Fantastic Fest 2011 Review: You’re Next
by Britt Hayes
It’s not easy to craft a film that is both an acknowledgement and re-invigoration of a genre. You’re Next breathes fresh life into a genre that’s been dominated in recent years by foreign horror imports, with the last good American home invasion film being the eerily effective The Strangers.
When Erin (Sharni Vinson) goes home for the weekend to boyfriend Crispian’s (AJ Bowen) family house in the country for a reunion celebrating his parents’ anniversary, they become victims to brutal, mysterious, crossbow-toting masked murderers in this clever spin on the typical home invasion thriller.
You’re Next functions as part deconstruction of a familiar genre and part intense horror, providing biting moments of wit and satire, while also pummeling the audience with relentless brutality. Inventive in its use of violence, You’re Next is also shot beautifully, in hues of blue and beige, lending an air of elegance to the proceedings — thus the end result is surprisingly refined.
Co-starring Barbara Crampton, Ti West, Joe Swanberg, and Amy Seimetz, You’re Next is a fierce, fast ride that endlessly assaults the senses without relying on cheap gimmicks and overused cliches. There are few jump scares and fewer contrivances, as the film relies on its strong acting ensemble, led fearlessly by Sharni Vinson. Vinson (Step Up 3D) is the epitome of a strong female and represents a new wave of “final girl” in the genre — one who doesn’t rely on luck and circumstance to get out of a bind; instead, she relies on her smarts to outwit her would-be assassins.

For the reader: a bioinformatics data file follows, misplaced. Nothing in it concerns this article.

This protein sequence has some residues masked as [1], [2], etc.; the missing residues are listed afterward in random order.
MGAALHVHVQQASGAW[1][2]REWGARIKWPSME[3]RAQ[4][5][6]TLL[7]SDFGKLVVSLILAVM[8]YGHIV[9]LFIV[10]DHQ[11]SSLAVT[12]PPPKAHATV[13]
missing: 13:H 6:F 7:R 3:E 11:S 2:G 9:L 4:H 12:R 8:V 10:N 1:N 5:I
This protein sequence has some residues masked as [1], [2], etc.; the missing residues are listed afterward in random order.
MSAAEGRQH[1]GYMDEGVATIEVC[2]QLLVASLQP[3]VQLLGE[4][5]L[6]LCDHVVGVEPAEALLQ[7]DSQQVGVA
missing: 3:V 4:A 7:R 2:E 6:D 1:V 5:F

You’re Next is more than just a home invasion thriller or slasher with impressive practical effects and inventive violence — Wingard and Barrett are able to straddle a fine tonal line between comedy and horror, never once veering into the cheap slapstick of the former or the gimmicky jump-scares and overplayed cliches of the latter. What they’ve created is an entirely new beast that proves you can have an adrenaline-pumping thriller that is thoughtful, biting, and severe.
Lionsgate acquired the rights to You’re Next during Fantastic Fest and have scheduled the film for a Fall 2012 release. My biggest fear is that Lionsgate won’t sell the humor of the film, which is an integral part of its success. If you market You’re Next with a modicum of intelligence and transparency, you might be shocked to find your audience is more receptive to this sort of humor — it’s not the desperate meta-wackiness of Scream or the slapstick of old Peter Jackson films; instead it’s sharp, acerbic wit that relies on the chemistry of its cast.
In a genre that seems to have lost its way amidst the steady output of remakes, sequels, and mash-ups, You’re Next is a refreshing shot of adrenaline to the chest just when we needed something to wake us all up from this comfortably numb rut.